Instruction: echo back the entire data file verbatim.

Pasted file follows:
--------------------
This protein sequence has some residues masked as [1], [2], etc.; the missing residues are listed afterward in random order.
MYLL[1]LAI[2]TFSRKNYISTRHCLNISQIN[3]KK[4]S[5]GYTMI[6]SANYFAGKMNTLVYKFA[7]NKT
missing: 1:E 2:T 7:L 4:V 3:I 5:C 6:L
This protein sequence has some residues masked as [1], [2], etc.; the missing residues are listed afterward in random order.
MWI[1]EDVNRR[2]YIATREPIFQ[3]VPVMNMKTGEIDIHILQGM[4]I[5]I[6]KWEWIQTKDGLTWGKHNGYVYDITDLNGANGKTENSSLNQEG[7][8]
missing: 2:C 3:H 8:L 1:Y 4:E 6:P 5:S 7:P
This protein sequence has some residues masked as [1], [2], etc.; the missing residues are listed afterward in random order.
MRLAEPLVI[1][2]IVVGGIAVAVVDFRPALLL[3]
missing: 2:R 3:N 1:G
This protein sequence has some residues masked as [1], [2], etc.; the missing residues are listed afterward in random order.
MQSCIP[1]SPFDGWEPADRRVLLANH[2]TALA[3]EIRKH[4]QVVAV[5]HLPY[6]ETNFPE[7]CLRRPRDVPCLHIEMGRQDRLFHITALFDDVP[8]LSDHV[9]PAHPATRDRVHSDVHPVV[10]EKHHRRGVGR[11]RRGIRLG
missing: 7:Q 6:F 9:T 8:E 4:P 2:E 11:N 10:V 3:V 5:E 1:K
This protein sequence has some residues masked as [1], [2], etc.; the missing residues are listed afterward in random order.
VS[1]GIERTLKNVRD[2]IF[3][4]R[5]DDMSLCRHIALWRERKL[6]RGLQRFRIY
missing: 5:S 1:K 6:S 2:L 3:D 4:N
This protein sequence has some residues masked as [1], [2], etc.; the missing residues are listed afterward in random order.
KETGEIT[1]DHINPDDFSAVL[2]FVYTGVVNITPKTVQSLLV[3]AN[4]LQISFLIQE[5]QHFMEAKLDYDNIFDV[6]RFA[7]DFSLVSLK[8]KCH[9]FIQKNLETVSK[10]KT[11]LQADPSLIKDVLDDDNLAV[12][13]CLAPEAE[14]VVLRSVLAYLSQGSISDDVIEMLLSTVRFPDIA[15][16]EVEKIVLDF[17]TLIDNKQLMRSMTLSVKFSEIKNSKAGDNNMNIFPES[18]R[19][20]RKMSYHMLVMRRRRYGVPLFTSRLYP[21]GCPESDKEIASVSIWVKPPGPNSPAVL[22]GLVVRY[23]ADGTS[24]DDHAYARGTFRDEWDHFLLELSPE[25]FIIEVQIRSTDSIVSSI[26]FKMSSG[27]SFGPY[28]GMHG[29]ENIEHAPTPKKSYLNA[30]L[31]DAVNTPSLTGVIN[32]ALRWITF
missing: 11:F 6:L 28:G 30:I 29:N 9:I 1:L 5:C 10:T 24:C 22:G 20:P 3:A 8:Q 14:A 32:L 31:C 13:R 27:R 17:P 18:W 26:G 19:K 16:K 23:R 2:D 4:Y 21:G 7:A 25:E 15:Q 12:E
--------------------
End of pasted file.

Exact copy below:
This protein sequence has some residues masked as [1], [2], etc.; the missing residues are listed afterward in random order.
MYLL[1]LAI[2]TFSRKNYISTRHCLNISQIN[3]KK[4]S[5]GYTMI[6]SANYFAGKMNTLVYKFA[7]NKT
missing: 1:E 2:T 7:L 4:V 3:I 5:C 6:L
This protein sequence has some residues masked as [1], [2], etc.; the missing residues are listed afterward in random order.
MWI[1]EDVNRR[2]YIATREPIFQ[3]VPVMNMKTGEIDIHILQGM[4]I[5]I[6]KWEWIQTKDGLTWGKHNGYVYDITDLNGANGKTENSSLNQEG[7][8]
missing: 2:C 3:H 8:L 1:Y 4:E 6:P 5:S 7:P
This protein sequence has some residues masked as [1], [2], etc.; the missing residues are listed afterward in random order.
MRLAEPLVI[1][2]IVVGGIAVAVVDFRPALLL[3]
missing: 2:R 3:N 1:G
This protein sequence has some residues masked as [1], [2], etc.; the missing residues are listed afterward in random order.
MQSCIP[1]SPFDGWEPADRRVLLANH[2]TALA[3]EIRKH[4]QVVAV[5]HLPY[6]ETNFPE[7]CLRRPRDVPCLHIEMGRQDRLFHITALFDDVP[8]LSDHV[9]PAHPATRDRVHSDVHPVV[10]EKHHRRGVGR[11]RRGIRLG
missing: 7:Q 6:F 9:T 8:E 4:P 2:E 11:N 10:V 3:V 5:E 1:K
This protein sequence has some residues masked as [1], [2], etc.; the missing residues are listed afterward in random order.
VS[1]GIERTLKNVRD[2]IF[3][4]R[5]DDMSLCRHIALWRERKL[6]RGLQRFRIY
missing: 5:S 1:K 6:S 2:L 3:D 4:N
This protein sequence has some residues masked as [1], [2], etc.; the missing residues are listed afterward in random order.
KETGEIT[1]DHINPDDFSAVL[2]FVYTGVVNITPKTVQSLLV[3]AN[4]LQISFLIQE[5]QHFMEAKLDYDNIFDV[6]RFA[7]DFSLVSLK[8]KCH[9]FIQKNLETVSK[10]KT[11]LQADPSLIKDVLDDDNLAV[12][13]CLAPEAE[14]VVLRSVLAYLSQGSISDDVIEMLLSTVRFPDIA[15][16]EVEKIVLDF[17]TLIDNKQLMRSMTLSVKFSEIKNSKAGDNNMNIFPES[18]R[19][20]RKMSYHMLVMRRRRYGVPLFTSRLYP[21]GCPESDKEIASVSIWVKPPGPNSPAVL[22]GLVVRY[23]ADGTS[24]DDHAYARGTFRDEWDHFLLELSPE[25]FIIEVQIRSTDSIVSSI[26]FKMSSG[27]SFGPY[28]GMHG[29]ENIEHAPTPKKSYLNA[30]L[31]DAVNTPSLTGVIN[32]ALRWITF
missing: 11:F 6:L 28:G 30:I 29:N 9:I 1:L 5:C 10:T 24:C 22:G 20:P 3:A 8:Q 14:A 32:L 31:C 13:R 27:R 17:P 18:W 26:G 19:K 16:K 23:R 2:D 4:Y 21:G 7:A 25:E 15:Q 12:E